You are viewing 2 posts for 2018 by the author Carolyn Huckabay

A Statement on the "Public Charge" Rule

As we give thanks and celebrate ties of friendship and family this holiday season, we are reminded that no one should have to choose between family and food.   


As you may know, the Trump administration recently proposed a "public charge" rule — now posted for public comment here — that would make it harder for immigrants and refugees in this country to become eligible to receive federal benefits. If adopted, families across the U.S. would lose access to a range of nutrition, health and housing benefits, including the Supplemental Nutrition Assistance Program (SNAP). SNAP is the nation's first line of defense against hunger, and provides food for millions of children, seniors, those with disabilities, veterans and working people.


Since the proposal was made public, service organizations across the country have reported drops in enrollment, and believe the administration has created an environment of fear and misinformation. The Food Trust is opposed to this rule, which would harm our efforts and those of our many partners to address food insecurity, healthy food access and poverty. Immigrants and refugees in America can face a myriad of challenges, and should not be afraid to access public assistance to help them deal with setbacks they may encounter along their journey. Their reasons for arrival in this country range from the darkest despair to the highest hope for a better life. As such, this proposal stands in stark contrast to the words engraved on that most American of icons, the Statue of Liberty: “Give me your tired, your poor, your huddled masses yearning to breathe free. … Send these, the homeless, tempest-tost to me.”


As we near the end of a 60-day public comment period on December 10, we encourage our partners to provide comments and testimony. The national Food Research & Action Center (FRAC) has developed sample comments and has posted additional information about the rule here; we invite you to join us and add your voice by commenting, and to share this information with your networks. During this time, let us not forget that no one should be afraid to seek help for their children when facing hunger.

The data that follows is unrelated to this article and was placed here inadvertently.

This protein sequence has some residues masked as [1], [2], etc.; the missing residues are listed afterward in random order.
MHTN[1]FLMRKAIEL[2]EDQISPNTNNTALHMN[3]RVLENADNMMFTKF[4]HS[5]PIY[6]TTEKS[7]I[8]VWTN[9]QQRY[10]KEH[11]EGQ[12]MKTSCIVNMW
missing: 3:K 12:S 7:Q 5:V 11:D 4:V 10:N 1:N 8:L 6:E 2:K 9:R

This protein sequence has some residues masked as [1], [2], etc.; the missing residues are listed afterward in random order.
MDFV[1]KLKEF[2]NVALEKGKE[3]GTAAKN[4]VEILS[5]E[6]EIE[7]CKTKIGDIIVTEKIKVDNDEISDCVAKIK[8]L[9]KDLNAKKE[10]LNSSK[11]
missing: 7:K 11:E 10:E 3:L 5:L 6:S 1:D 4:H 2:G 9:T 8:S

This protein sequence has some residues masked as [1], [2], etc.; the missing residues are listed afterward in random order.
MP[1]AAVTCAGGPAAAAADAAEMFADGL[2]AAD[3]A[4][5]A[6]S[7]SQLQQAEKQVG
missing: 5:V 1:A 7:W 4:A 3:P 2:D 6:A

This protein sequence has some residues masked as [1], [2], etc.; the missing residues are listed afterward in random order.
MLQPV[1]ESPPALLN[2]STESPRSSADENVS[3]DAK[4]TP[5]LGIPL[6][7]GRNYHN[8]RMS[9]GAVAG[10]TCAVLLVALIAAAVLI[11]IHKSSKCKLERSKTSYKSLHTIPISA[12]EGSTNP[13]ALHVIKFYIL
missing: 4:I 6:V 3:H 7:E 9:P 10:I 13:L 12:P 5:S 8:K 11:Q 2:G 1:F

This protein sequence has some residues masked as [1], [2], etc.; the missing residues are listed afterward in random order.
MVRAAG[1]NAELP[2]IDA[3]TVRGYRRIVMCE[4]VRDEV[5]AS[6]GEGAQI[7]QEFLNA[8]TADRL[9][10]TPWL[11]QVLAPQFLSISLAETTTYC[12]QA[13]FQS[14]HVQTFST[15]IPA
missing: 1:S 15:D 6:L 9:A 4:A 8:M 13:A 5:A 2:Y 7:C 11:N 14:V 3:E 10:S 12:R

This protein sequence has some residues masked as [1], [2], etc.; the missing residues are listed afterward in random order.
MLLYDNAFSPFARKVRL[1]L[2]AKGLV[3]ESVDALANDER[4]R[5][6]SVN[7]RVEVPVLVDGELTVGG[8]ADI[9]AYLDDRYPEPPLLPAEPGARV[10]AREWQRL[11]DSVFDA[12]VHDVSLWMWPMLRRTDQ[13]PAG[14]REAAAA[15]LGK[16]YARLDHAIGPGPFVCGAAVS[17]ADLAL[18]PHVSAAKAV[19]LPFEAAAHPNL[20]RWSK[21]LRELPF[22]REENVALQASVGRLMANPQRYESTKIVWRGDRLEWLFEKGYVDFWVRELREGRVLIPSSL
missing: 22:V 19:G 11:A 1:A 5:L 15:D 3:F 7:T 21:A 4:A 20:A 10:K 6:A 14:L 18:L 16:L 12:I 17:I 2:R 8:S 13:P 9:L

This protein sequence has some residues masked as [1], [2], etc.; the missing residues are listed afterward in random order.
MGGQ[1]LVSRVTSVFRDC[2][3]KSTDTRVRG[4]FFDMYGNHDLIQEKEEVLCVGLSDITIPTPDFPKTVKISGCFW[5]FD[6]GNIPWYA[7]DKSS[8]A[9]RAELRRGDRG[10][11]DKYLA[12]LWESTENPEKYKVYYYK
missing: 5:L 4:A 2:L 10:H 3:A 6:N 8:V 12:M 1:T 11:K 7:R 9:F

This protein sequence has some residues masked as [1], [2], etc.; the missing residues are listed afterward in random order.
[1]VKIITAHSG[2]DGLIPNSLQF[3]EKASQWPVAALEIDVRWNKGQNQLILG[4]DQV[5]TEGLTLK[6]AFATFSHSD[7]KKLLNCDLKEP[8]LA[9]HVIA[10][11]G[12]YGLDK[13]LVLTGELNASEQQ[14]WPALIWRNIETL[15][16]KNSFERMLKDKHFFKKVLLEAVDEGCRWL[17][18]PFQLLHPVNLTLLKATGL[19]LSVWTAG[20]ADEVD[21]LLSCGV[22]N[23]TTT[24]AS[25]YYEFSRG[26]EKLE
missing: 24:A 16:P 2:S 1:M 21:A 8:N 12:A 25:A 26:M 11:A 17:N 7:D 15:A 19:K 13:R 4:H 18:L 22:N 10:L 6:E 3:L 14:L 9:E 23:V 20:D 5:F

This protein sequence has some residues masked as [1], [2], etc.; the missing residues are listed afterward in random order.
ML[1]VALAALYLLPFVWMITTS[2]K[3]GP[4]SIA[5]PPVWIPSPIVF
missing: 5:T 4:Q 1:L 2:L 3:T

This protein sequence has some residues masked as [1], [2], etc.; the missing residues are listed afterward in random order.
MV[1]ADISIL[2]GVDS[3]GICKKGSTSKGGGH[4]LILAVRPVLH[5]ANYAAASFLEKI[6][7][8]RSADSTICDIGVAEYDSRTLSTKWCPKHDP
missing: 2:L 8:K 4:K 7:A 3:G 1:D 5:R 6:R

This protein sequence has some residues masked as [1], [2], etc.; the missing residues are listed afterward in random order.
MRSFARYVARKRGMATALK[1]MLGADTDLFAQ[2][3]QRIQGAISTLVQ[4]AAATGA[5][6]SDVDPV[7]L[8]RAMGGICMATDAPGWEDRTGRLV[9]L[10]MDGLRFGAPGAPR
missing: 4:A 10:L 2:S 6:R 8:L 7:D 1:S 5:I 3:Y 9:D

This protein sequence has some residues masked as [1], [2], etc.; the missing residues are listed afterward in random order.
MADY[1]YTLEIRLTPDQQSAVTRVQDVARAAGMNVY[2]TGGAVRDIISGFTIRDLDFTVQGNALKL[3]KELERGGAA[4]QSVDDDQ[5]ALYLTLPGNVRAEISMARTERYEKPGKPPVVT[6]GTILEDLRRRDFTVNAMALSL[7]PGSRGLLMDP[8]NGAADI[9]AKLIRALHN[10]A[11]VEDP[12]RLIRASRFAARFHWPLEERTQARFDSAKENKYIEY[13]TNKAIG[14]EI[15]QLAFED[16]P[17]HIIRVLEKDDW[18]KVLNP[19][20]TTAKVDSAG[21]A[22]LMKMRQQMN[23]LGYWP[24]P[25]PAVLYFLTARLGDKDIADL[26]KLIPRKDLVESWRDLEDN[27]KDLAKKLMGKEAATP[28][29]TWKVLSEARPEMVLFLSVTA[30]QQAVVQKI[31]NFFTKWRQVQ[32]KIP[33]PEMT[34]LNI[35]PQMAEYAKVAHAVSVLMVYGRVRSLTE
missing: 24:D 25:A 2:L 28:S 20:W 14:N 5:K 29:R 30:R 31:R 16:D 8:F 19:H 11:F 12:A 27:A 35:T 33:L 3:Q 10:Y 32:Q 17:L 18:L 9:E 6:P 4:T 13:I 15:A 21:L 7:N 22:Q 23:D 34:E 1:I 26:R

The House Farm Bill Falls Short on Supporting Farmers, Protecting the Nation's Health and Preventing Hunger

​Congress needs to go back to the drawing board and produce a bipartisan Farm Bill that creates jobs, supports farmers, improves health and ensures that no one in America goes hungry.  

Taking food away from families as punishment for not being able to find a job in this economy is the wrong approach. We need to create more good-paying jobs so that fewer Americans need to rely on SNAP.  The cuts proposed will also hurt the economy and cause a downward spiral as more jobs are lost and more food assistance is required.  The bill also hurts small farmers by cutting programs that promote farmers markets and local food systems and attempts to restructure the national SNAP-Ed nutrition education program in a way that will disrupt services and worsen health outcomes.   

While the bill includes some smart policies such as the re-authorization of the Healthy Food Financing Initiative and the expansion of the Food Insecurity Incentive program, it fails to deliver a national food and farm strategy that prevents hunger, strengthens the farm economy, protects the environment and improves health.

--Yael Lehmann, President & CEO, The Food Trust

Read The Food Trust's report "Why The Farm Bill Matters For Greater Philadelphia."


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